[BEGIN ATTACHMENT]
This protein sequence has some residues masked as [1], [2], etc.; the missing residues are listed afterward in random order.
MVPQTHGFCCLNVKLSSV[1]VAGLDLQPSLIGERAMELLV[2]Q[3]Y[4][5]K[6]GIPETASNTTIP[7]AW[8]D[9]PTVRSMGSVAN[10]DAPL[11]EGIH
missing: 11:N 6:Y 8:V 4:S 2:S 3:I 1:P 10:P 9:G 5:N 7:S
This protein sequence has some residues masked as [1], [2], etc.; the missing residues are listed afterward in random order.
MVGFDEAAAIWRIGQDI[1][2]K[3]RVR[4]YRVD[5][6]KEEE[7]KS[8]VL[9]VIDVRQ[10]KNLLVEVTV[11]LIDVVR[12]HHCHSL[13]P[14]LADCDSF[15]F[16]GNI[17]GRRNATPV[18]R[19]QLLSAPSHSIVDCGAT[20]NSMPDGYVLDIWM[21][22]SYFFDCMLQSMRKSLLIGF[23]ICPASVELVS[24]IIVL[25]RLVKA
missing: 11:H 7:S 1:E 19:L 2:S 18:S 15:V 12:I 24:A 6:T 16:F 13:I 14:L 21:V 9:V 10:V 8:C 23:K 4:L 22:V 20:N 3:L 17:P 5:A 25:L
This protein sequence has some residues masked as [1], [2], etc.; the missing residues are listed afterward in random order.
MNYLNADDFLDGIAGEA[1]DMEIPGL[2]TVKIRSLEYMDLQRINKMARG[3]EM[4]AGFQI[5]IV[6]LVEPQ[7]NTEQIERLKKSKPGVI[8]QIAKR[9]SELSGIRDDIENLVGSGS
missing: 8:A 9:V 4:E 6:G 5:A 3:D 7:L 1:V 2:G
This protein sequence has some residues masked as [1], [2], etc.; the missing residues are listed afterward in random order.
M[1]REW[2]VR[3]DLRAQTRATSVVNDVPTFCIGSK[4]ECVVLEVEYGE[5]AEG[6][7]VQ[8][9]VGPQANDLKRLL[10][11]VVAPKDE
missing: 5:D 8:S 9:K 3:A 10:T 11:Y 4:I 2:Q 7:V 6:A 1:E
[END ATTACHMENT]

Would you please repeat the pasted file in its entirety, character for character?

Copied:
This protein sequence has some residues masked as [1], [2], etc.; the missing residues are listed afterward in random order.
MVPQTHGFCCLNVKLSSV[1]VAGLDLQPSLIGERAMELLV[2]Q[3]Y[4][5]K[6]GIPETASNTTIP[7]AW[8]D[9]PTVRSMGSVAN[10]DAPL[11]EGIH
missing: 11:N 6:Y 8:V 4:S 2:S 3:I 1:P 10:P 9:G 5:N 7:S
This protein sequence has some residues masked as [1], [2], etc.; the missing residues are listed afterward in random order.
MVGFDEAAAIWRIGQDI[1][2]K[3]RVR[4]YRVD[5][6]KEEE[7]KS[8]VL[9]VIDVRQ[10]KNLLVEVTV[11]LIDVVR[12]HHCHSL[13]P[14]LADCDSF[15]F[16]GNI[17]GRRNATPV[18]R[19]QLLSAPSHSIVDCGAT[20]NSMPDGYVLDIWM[21][22]SYFFDCMLQSMRKSLLIGF[23]ICPASVELVS[24]IIVL[25]RLVKA
missing: 11:H 7:S 1:E 19:L 2:S 18:S 15:V 12:I 24:A 6:T 16:F 13:I 14:L 21:V 9:V 10:V 8:C 23:K 4:L 22:V 20:N 3:L 17:P 5:A 25:L
This protein sequence has some residues masked as [1], [2], etc.; the missing residues are listed afterward in random order.
MNYLNADDFLDGIAGEA[1]DMEIPGL[2]TVKIRSLEYMDLQRINKMARG[3]EM[4]AGFQI[5]IV[6]LVEPQ[7]NTEQIERLKKSKPGVI[8]QIAKR[9]SELSGIRDDIENLVGSGS
missing: 8:A 9:V 4:E 6:G 5:A 3:D 7:L 1:V 2:G
This protein sequence has some residues masked as [1], [2], etc.; the missing residues are listed afterward in random order.
M[1]REW[2]VR[3]DLRAQTRATSVVNDVPTFCIGSK[4]ECVVLEVEYGE[5]AEG[6][7]VQ[8][9]VGPQANDLKRLL[10][11]VVAPKDE
missing: 5:D 8:S 9:K 3:A 10:T 11:Y 4:I 2:Q 7:V 6:A 1:E